Invisible fencing, remote controlled flail mowers and Konik ponies are some of the measures being used by conservationists to help protect nationally and internationally important areas of Scotland.

RSPB Scotland launched the "innovative conservation techiques" as it launched a £2 million project supported by the EU Life fund to help boost special species and habitats at its 12 nature reserves.

The aim is to help ensure the survival of Europe’s most valuable and threatened species and habitats.

Important wetland, forest and montane willow habitats will benefit from the "100% for Nature" projects along with key species including capercaillie, wintering geese, chough and breeding waders.

The group said that invisible fencing can manage dune systems on the Solway Coast.

Invisible fencing works by putting a cable under the ground and a vibrating collar on the cattle. If they go near the boundary the collar buzzes teaching the animals not go there.

The fencing has been seen by some as controversial with some believing that they are a danger to walkers and riders because they are not sure where they can walk.

Remote controlled flail mowers, designed to provide professional cutting of grass and heavy undergrowth, can also cut heather in the Ancient Pine Forest to increase the amount of blaeberry and improve conditions for capercaillie.

HeraldScotland:

Grazing by Konik ponies will help restore Insh Marshes, some of the the most important wetlands in Europe and the largest floodplain fen in the UK.

The Insh Marshes, which cover 10 square kilometres of the River Spey floodplain between Kingussie and Kincraig in Badenoch and Strathspey play a vital role in managing floods by acting as a giant sponge, collecting about 1.6 square miles worth of water which is slowly released back into the rivers.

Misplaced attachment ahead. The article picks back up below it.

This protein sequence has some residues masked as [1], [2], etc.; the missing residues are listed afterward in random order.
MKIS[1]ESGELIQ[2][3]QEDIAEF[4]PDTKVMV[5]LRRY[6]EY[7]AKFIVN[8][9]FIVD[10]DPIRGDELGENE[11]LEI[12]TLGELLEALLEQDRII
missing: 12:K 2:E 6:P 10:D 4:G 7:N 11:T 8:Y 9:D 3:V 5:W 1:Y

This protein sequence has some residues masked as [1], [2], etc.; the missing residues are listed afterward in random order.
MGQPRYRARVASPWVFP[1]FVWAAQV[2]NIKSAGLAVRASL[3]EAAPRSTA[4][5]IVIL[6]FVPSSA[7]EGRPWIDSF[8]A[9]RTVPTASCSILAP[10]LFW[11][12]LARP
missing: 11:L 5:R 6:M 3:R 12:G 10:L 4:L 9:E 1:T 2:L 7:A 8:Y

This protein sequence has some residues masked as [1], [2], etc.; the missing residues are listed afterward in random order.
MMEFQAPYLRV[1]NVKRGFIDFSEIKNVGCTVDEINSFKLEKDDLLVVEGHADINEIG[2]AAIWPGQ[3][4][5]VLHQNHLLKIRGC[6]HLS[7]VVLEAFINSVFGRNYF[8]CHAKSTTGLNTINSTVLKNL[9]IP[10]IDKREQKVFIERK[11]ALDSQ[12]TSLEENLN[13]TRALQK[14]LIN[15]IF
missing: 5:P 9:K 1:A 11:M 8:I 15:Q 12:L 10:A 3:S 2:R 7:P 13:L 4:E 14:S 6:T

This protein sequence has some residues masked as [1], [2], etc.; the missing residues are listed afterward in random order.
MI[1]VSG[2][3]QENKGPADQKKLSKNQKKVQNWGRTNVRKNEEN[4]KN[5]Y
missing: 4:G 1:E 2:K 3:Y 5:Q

It also supports populations of breeding waders including curlew, lapwing, redshank and snipe.

Duncan Orr-Ewing, RSPB Scotland head of species and land management, said: "Improving key habitats for nature is at the heart of the RSPB's work.

"Many of our sites are protected nature conservation areas, which we regard as an accolade.

"We are delighted to be able to use such a wide range of innovative techniques to make our reserves the very best they can be for wildlife.

"We hope this work will also allow all those who manage land and other protected nature sites to benefit from the evidence we build over the lifetime of the project."

RSPB Scotland believe the move will also make an "important contribution" in the fight to tackle the climate and nature emergency. It said that protected areas are an "effective tool" for tackling the climate and nature emergency, when accompanied by measures to improve nature in the wider landscape.

Bringing Scotland’s most important nature sites into "favourable condition is therefore critical and requires collective and coordinated action from landowners across Scotland", it said.

"We hope that this project can provide some best practice techniques and contribute to that collective effort.

It added: "We take our domestic and international conservation commitments very seriously and wish to be an exemplar of best practice, including meeting our legal obligations to protect and enhance the most important natural heritage “features” of these sites.

"In Scotland, most of the protected features on our sites are in good conservation condition which is formally known as 'favourable condition', however our aim is to get 100% of the protected features on our land into favourable condition.

"This is a challenging ambition, however one that we think is deliverable over the project period. Our work will contribute also to Scotland’s Biodiversity Strategy and meeting the obligations of the Aichi Biodiversity treaty."

The project – which will last for four years - involves a LIFE grant from the EU of just over £1.25m, while the RSPB is committing over £650,000 and NatureScot is giving £80,000.

The condition of protected areas is monitored in Scotland by NatureScot. If all features on a site have reached favourable condition it means that the land is being managed in a way which meets key objectives for nature.